The Dune universe is a lot. The scale of everything is ridiculous, its rules more than a little weird, and you could probably spend the time it would take to see this film in its entirety breaking down the galactic politics leading up to the opening scene. But instead of holding your hand through all of author Frank Herbert's backstory, this film just drops you in the middle of everything. You get a brief explanation from Chani, played by Zendaya, about why the planet Arrakis is important, how ruthless the Harkonnen family are and that suddenly they left. There's a question about who the new oppressors of Arrakis natives the Fremen will be, then immediately you're taken to the bedroom of royal scion Paul Atreides, played by Timothée Chalamet, and his story starts. 

As a fan of the Dune universe, I loved this. No hand-holding, no background, just 60 seconds of introduction and off we go. I wouldn't go so far as to say it felt like the introduction you get in the book, but the feeling of being dropped into something that feels impossibly big is familiar. 

2. The characters' special abilities are amazing

I'm grouping all of the different special abilities you see in the Dune universe as powers for the purpose of making this point. Across all the scenes included in this preview we get to see Paul using his Voice on his mother Lady Jessica and master of assassins Thufir Hawat wield his Mentat ability, and there's a one-on-one fight with personal shields on. Spectacularly, none of these things looked or felt the way I'd imagined they might. In each case, what I saw on screen was even more impressive.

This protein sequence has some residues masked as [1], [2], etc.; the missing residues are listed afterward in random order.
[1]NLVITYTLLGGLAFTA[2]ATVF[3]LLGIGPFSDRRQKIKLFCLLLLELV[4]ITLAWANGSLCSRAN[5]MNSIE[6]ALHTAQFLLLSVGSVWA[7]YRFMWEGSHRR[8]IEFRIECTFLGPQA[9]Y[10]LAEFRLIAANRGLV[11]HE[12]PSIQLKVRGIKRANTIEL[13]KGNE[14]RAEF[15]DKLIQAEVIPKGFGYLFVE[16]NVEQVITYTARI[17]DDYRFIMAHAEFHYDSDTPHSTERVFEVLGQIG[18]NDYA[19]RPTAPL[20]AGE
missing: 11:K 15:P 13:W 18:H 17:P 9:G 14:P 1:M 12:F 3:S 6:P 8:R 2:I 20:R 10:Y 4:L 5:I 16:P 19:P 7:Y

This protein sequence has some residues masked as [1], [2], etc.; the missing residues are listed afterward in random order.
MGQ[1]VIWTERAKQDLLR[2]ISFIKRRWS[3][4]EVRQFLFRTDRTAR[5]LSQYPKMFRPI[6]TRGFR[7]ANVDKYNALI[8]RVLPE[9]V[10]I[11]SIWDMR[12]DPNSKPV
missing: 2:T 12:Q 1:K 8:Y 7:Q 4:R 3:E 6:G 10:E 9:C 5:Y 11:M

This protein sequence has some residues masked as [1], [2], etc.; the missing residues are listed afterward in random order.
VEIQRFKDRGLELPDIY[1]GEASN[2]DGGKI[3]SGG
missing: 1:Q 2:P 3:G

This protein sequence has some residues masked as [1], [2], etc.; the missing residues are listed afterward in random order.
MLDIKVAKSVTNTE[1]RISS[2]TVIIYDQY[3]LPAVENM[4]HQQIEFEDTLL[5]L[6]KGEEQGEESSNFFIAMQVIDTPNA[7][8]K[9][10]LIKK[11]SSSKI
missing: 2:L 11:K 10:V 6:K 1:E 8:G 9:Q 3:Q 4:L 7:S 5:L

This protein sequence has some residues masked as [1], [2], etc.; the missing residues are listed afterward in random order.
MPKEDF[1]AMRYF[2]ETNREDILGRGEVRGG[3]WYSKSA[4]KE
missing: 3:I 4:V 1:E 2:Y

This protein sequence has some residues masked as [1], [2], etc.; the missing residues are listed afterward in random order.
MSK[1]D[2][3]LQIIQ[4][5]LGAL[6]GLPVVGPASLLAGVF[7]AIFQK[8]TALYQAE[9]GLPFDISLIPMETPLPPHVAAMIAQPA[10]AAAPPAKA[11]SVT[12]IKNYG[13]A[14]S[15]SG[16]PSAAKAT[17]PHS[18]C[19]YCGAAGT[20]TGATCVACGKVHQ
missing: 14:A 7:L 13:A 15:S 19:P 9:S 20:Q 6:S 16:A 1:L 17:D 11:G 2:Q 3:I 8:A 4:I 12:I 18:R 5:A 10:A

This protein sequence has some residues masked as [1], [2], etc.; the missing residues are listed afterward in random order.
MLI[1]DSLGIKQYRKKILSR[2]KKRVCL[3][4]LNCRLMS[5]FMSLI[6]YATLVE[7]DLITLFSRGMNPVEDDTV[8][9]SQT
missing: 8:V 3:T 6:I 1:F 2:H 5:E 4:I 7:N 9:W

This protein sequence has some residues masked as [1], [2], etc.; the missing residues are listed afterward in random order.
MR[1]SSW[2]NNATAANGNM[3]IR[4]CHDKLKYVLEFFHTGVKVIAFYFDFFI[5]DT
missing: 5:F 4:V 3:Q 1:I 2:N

The unique audio choices that represent the Voice, the way Thufir's eyes instantly go white as he processes information and the skin-close shimmer of a personal shield all made me so excited to see more of each. 

3. Hans Zimmer 'invented' new instruments for this film

This was a fascinating detail from the conversation between Villeneuve and Hans Zimmer. The legendary composer said it was weird epic space films are always scored with music that sounds decidedly Earthly, so he sought to find new sounds to help demonstrate how alien these planets truly are. He didn't specify just how he invented these new sounds, but in the example scenes, he certainly nails a strangeness in the score.